* Using the resource-based view, this paper links the degree of interdependence that exists between subsidiaries of multinational corporations (MNCs) to the use of various International Human Resource Management (IHRM) practices.
* We assume that in many MNCs this interdependence has increased the need for cross-border coordination.
* We analyze to what extent MNCs use IHRM practices in order to enhance their coordination capability across national borders.
* We present a framework that addresses these effects and empirically test it using data from a questionnaire survey among 142 majority-owned overseas subsidiaries of German MNCs.
* The findings show that the degree of interdependence is related to the level of international experience of staff employed in subsidiaries, the use of third-country nationals, the provision of training, the use of cross-cultural management teams, and the choice of employee evaluation and reward methods.
* We conclude by discussing the implications of our findings for IHRM practitioners and scholars as well as the limitations of our study.
Keywords: International human resource management- Resource-based view. Transnational networks. Expatriates. Global teams. Intercultural training. Remuneration
Multinational Corporations (MNCs) can no longer limit their attention to merely managing the growth of foreign activities. They also have to cope with rapidly changing economic, competitive, legal, political, and cultural conditions in the environments they operate in (Birkinshaw 2001; Doz and Prahalad 2005). Research on global strategic management has suggested a number of strategic options for MNCs that are characterized by differing degrees of global coordination or integration and local responsiveness. According to Bartlett and Ghoshal (2002), strategies that focus on only one of these dimensions, such as the global strategy (high coordination, low local responsiveness) or the multinational strategy (low coordination, high local responsiveness), are no longer adequate for maintaining or achieving global competitiveness, given the changes in technology, government policies and consumer preferences. Instead, they suggest that MNCs need to follow a transnational strategy in which MNCs not only try to achieve high levels of global coordination and local responsiveness at the same time, but also high levels of worldwide learning and knowledge transfer. Other authors have suggested similar models to replace the traditional uni-dimensional models of MNCs. These models include, for example, the 'differentiated network' (Nohria and Ghoshal 1997), the 'heterarchy' (Hedlund and Rolander 1990) or the 'metanational corporation' (Doz et al. 2001). Despite some differences in detail, the key idea of these concepts is the simultaneous exploitation of three main sources of competitive advantage: economies of scale, economies of scope, and arbitrage opportunities (Ghoshal 1987).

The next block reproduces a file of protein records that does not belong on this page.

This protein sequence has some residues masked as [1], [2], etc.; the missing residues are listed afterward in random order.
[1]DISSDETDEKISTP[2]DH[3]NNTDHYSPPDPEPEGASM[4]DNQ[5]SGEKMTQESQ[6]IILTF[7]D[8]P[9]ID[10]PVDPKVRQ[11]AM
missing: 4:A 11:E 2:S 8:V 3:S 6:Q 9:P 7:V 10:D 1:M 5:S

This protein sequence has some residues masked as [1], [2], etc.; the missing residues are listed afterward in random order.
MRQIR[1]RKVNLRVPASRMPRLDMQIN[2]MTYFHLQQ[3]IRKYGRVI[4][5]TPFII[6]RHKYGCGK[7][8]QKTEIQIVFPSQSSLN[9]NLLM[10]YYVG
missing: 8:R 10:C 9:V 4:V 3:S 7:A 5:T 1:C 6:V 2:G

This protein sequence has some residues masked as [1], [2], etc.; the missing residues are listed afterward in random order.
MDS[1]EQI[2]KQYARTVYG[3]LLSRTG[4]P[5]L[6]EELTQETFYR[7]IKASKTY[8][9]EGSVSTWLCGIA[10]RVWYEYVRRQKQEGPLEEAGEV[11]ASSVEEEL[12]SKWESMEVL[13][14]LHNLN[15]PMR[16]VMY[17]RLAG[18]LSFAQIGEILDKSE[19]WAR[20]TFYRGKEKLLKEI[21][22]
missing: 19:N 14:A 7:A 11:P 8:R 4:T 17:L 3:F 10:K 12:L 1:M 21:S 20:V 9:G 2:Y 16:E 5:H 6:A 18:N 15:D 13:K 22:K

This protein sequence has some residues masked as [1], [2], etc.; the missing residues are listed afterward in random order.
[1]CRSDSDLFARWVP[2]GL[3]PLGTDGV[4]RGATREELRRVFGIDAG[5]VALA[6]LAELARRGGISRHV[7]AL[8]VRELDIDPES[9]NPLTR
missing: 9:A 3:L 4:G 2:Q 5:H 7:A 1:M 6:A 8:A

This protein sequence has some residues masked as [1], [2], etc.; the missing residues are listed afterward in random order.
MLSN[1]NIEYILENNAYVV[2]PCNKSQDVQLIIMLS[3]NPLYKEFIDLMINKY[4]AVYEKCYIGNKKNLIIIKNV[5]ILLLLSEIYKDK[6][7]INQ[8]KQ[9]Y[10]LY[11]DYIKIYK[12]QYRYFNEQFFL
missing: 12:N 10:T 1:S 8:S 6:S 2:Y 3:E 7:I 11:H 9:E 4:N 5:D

According to Bartlett and Ghoshal (2002), the implementation of a transnational strategy requires MNCs to establish an integrated transnational network. From a network perspective, subsidiaries are regarded as differentiated but integrated elements of a complex configuration of value creating activities across national borders (Porter 1986). They are differentiated in as far as not all subsidiaries need to carry out the full range of value-adding activities of the MNC, have the same resource configuration and competences, or produce/sell identical services or products (Ghoshal and Bartlett 2005). However, instead of being merely responsible for their position in their respective market, subsidiaries have to contribute to improving the performance of the MNC as a whole (e.g., Rosenzweig 2006). While the associated increase in the interdependence among subsidiaries as well as between them and the headquarters is a "key to competitive advantage" (Kostova and Roth 2003, p. …